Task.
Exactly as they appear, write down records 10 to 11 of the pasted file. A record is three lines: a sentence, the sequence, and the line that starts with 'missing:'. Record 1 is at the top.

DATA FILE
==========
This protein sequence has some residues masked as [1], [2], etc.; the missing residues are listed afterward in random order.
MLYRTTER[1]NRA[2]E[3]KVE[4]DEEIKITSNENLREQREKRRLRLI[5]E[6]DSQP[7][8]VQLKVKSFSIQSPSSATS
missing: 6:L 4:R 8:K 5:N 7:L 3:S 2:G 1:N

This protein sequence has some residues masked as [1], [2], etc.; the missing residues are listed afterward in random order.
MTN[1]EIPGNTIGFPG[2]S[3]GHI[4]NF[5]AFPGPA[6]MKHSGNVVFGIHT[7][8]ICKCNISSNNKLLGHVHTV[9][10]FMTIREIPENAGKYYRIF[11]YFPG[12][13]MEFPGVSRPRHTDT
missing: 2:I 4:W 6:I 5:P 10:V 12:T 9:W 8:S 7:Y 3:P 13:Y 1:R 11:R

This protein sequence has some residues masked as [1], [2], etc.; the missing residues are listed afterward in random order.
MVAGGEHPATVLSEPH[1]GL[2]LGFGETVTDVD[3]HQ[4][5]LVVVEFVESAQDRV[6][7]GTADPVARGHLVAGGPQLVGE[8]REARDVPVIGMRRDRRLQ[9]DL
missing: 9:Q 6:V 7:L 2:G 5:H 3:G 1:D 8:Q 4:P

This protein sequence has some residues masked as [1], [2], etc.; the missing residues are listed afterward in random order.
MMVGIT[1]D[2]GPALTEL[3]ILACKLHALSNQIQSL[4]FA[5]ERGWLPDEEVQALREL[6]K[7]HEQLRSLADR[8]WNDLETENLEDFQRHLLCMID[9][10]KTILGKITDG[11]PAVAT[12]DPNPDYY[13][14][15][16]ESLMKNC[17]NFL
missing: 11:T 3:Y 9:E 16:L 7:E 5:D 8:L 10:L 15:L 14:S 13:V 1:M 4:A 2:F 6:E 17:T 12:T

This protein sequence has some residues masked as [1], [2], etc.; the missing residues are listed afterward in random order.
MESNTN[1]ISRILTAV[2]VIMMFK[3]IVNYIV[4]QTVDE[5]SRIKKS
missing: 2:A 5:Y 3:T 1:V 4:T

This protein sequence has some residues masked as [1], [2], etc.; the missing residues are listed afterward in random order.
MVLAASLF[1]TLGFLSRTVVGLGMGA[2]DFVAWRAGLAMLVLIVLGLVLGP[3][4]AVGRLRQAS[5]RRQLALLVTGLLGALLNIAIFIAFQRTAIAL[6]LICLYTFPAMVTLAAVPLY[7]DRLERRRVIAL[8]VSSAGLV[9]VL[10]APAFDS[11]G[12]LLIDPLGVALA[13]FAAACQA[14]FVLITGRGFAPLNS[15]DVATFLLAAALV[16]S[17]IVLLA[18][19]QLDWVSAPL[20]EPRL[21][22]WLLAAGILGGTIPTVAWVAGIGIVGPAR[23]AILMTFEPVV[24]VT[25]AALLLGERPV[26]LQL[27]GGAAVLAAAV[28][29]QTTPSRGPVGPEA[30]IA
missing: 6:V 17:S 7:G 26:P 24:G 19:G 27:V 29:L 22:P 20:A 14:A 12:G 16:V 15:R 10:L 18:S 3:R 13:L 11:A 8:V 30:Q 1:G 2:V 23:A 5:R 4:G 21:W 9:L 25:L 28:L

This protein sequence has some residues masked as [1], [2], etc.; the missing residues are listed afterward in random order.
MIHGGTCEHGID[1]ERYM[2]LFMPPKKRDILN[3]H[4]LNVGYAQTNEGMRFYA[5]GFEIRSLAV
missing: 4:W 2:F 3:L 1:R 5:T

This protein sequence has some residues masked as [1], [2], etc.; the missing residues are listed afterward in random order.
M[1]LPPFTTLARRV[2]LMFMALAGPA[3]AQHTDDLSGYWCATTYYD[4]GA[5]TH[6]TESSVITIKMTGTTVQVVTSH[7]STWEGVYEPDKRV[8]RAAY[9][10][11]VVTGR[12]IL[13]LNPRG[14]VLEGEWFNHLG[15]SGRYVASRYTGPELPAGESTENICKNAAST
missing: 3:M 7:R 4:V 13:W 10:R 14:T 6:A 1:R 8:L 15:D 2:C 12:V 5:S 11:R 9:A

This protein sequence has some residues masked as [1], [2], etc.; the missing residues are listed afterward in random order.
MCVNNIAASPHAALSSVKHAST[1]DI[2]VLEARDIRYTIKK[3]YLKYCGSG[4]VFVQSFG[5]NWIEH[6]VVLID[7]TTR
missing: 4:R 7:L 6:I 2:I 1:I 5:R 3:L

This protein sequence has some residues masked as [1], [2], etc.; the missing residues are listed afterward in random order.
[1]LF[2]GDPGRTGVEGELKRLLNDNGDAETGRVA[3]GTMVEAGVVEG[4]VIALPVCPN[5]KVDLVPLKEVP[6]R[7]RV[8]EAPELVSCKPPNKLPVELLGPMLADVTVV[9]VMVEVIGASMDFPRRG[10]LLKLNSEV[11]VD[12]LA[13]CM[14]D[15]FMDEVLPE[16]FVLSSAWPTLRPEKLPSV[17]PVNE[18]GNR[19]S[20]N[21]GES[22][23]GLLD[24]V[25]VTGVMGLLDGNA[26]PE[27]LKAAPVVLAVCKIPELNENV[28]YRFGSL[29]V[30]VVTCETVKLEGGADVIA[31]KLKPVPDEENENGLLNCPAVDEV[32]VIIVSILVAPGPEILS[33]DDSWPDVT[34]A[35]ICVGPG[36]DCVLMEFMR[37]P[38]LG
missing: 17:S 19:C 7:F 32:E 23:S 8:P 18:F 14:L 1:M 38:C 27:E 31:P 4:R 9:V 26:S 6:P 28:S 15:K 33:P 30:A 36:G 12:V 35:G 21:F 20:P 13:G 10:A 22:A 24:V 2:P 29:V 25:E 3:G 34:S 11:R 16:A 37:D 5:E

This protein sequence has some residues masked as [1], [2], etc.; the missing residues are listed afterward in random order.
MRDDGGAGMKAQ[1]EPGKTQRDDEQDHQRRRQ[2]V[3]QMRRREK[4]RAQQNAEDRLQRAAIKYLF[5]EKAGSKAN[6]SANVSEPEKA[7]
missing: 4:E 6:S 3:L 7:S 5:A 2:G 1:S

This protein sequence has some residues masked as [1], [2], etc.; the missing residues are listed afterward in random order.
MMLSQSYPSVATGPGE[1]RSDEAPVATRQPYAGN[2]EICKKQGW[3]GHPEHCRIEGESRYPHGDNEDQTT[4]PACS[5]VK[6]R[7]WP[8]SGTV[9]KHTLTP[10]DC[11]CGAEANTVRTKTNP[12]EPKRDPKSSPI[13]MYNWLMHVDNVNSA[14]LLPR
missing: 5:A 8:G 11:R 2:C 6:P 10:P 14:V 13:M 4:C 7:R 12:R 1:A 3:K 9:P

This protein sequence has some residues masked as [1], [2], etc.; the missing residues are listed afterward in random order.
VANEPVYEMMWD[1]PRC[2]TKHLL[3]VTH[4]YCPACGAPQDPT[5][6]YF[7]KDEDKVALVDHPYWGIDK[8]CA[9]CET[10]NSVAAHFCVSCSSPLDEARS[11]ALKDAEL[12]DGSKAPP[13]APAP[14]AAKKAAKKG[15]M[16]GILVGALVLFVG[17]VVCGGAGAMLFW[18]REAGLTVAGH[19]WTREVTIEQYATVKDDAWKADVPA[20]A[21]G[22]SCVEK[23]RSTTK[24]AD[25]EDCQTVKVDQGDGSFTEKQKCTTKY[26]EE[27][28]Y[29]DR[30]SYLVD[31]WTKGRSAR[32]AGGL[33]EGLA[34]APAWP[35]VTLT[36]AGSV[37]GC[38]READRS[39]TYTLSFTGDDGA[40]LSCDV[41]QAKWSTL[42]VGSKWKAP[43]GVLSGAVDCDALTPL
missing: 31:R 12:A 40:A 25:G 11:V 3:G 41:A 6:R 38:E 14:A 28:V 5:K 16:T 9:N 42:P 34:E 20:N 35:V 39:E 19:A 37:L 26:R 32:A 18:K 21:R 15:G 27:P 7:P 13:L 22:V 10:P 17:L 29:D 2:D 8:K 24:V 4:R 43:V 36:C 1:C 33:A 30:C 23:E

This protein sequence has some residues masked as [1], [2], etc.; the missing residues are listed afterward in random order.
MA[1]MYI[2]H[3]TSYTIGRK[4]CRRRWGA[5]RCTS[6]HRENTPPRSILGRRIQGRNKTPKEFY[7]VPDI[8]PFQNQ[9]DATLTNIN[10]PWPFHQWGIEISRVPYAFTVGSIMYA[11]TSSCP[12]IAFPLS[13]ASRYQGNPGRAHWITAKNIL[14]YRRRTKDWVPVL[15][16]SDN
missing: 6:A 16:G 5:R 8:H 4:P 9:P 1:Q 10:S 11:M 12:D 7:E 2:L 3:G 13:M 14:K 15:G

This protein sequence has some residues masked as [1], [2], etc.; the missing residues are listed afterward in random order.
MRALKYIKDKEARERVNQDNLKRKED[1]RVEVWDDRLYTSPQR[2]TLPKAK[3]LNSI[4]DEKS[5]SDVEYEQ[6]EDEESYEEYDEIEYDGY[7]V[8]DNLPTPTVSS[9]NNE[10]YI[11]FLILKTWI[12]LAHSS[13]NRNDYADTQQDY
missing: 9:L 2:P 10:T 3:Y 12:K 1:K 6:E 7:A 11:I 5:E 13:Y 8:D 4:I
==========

This protein sequence has some residues masked as [1], [2], etc.; the missing residues are listed afterward in random order.
[1]LF[2]GDPGRTGVEGELKRLLNDNGDAETGRVA[3]GTMVEAGVVEG[4]VIALPVCPN[5]KVDLVPLKEVP[6]R[7]RV[8]EAPELVSCKPPNKLPVELLGPMLADVTVV[9]VMVEVIGASMDFPRRG[10]LLKLNSEV[11]VD[12]LA[13]CM[14]D[15]FMDEVLPE[16]FVLSSAWPTLRPEKLPSV[17]PVNE[18]GNR[19]S[20]N[21]GES[22][23]GLLD[24]V[25]VTGVMGLLDGNA[26]PE[27]LKAAPVVLAVCKIPELNENV[28]YRFGSL[29]V[30]VVTCETVKLEGGADVIA[31]KLKPVPDEENENGLLNCPAVDEV[32]VIIVSILVAPGPEILS[33]DDSWPDVT[34]A[35]ICVGPG[36]DCVLMEFMR[37]P[38]LG
missing: 17:S 19:C 7:F 32:E 23:S 8:P 18:F 14:L 1:M 38:C 27:E 31:P 4:R 9:V 26:S 6:P 28:S 15:K 33:P 30:A 36:G 12:V 35:G 21:F 20:P 13:G 10:A 22:A 24:V 2:P 29:V 25:E 3:G 34:S 11:R 16:A 37:D 5:E

This protein sequence has some residues masked as [1], [2], etc.; the missing residues are listed afterward in random order.
MRDDGGAGMKAQ[1]EPGKTQRDDEQDHQRRRQ[2]V[3]QMRRREK[4]RAQQNAEDRLQRAAIKYLF[5]EKAGSKAN[6]SANVSEPEKA[7]
missing: 4:E 6:S 3:L 7:S 5:A 2:G 1:S